On Raising Rabbits (review)

Comments by Nancy LaRoche on Chapter 13 “Raising Rabbits”
From The Complete Idiot’s Guide to Urban Homesteading
By Sundari Elizabeth Kraft

Nancy LaRoche is the co-Manager of the Colorado House Rabbit Society

First I must state that I adore rabbits for their personalities, intelligence, compassion for other rabbits and smaller creatures, their affection for those to whom they bond, and the pleasure they have given me over the years, living in my home as house-rabbits.  Obviously, then, I cannot condone exploiting them by taking their lives to provide a meal of flesh.  But both they and we benefit when we use their wonderful fertilizer or their wool.

Given, however, that there are people who will raise and kill them for meat, it is my personal opinion that while they are alive, they should be given the very best quality of life possible to provide them.  Of all animals, those whose lives we take, deserve to live happily and comfortably until we force the ultimate sacrifice on them.

There are only a few things to say concerning the chapter on which I am commenting.  For the most part, the author “has it right.”

·       On p. 157, under “How to Purchase,” second paragraph, the author states, “Rabbits are nocturnal, so a little bit of daytime sleepiness is to be expected…”

Rabbits are not nocturnal, but crepuscular.  Wikipedia states:  “Crepuscular animals are those that are active primarily during twilight, that is during dawn and dusk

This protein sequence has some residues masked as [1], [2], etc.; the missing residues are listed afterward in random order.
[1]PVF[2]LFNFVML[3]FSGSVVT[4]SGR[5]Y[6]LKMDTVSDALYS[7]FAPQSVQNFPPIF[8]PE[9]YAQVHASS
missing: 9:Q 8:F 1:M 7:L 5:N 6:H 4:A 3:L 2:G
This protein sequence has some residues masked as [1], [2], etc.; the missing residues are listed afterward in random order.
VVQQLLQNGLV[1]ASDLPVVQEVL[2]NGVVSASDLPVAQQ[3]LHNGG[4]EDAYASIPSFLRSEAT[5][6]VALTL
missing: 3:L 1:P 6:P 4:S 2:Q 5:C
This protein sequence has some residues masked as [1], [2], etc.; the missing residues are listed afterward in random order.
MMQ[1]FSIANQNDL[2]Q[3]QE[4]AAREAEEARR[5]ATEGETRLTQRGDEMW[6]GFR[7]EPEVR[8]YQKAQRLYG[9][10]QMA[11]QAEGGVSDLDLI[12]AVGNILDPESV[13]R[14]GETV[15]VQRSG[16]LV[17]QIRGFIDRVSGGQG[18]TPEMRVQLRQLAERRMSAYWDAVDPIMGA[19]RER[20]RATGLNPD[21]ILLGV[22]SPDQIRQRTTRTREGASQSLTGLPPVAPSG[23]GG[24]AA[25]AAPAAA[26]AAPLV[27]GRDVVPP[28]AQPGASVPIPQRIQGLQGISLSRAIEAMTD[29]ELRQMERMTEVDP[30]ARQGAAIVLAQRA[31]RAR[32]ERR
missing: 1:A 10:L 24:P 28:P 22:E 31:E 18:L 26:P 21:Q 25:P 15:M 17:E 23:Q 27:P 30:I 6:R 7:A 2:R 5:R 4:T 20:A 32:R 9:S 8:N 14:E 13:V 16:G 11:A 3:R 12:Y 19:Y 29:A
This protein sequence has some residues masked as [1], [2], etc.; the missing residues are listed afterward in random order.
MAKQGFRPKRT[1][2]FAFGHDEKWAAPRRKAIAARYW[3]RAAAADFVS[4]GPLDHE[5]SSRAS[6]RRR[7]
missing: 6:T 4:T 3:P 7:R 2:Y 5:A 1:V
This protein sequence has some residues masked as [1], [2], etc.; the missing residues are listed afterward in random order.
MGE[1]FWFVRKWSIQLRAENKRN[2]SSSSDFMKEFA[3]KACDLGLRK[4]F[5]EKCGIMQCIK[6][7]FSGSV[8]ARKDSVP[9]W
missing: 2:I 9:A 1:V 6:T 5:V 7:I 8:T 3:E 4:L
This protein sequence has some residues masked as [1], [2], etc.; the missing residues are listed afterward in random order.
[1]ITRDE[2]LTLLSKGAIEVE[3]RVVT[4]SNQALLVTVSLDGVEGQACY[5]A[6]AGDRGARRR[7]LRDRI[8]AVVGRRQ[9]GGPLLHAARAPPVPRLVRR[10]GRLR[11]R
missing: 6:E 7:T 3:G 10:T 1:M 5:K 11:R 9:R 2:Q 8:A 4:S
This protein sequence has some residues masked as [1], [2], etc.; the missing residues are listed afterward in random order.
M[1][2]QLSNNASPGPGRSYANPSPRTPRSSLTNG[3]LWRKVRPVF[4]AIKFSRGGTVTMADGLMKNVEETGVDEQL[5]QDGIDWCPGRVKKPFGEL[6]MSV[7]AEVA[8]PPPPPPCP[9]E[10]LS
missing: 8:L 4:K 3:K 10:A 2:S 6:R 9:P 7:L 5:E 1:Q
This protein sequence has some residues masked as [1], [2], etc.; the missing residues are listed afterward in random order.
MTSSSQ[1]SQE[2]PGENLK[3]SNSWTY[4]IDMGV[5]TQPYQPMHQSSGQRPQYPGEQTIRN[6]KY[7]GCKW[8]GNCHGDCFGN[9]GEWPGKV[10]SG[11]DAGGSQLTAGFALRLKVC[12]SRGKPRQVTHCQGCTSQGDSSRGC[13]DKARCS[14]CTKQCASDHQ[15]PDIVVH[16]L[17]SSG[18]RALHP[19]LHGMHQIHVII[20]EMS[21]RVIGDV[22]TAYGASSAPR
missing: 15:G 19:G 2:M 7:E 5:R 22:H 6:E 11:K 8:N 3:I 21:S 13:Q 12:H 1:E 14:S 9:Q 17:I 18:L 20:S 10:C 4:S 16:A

“The patterns of activity are thought to be an antipredator adaptation. Many predators forage most intensely at night, whereas others are active at mid-day and see best in full sun. Thus, the crepuscular habit may reduce predation. Also, in hot areas, it may be a way of avoiding thermal stress while capitalizing on available light.”

Rabbits like to sleep soundly from around mid-morning through the afternoon.

  • On p 158, under “Housing,” the author states that “Good rabbit housing needs to provide…” among other things… “Adequate space” and later states, “A cage that is 36×36 inches and 18 inches high will do well for a doe and her babies.”  Later she mentions runs, and rabbit running freely in homes.

A cage 36×36 inches and 18 inches high is barely large enough for a dwarf rabbit.  Rabbits should be able to stretch all the way out, and standing on their hind legs, stretch all the way up, when caged.

Although the author mentions runs, she says nothing about the importance of exercise.  Running and leaping are not only natural to a rabbit, but of great importance for both their physical and mental health.  Ideally, every dawn and dusk, or a time close to those times, the rabbits should have the opportunity to exercise freely.

Even when caged, it is in their interest to have a shelf they can jump up to and down from to stretch their limbs.

  • On p. 160, under “Raising Rabbits Without Land,” the author writes about keeping rabbits out of heat, and out of the elements, but says nothing of protecting them from very low temperatures.  With a wooden box with only a single, small entry hole (or a hole with a “baffle” a few inches behind it, to deflect wind), and stuffed with straw or hay, a rabbit can survive low temperatures, but not comfortably.  It’s much better for them to be housed in a heated shed or in the house.


  • There is quite a bit wrong with the section titled “Food and Water,” starting on p. 160.


  • The most important item in a rabbit’s diet is hay—a legume hay, such as clover or alfalfa, for growing bunnies, and a grass hay, such as timothy, brome, orchard grass, etc. for adult rabbits.  The long fibers in hay keep the digestive system working properly, and help wear the teeth which grow constantly.  (Of course, rabbits that will be butchered while still very young, may not encounter digestive or tooth problems before their deaths, but certainly rabbits that are going to be bred should have a proper diet.)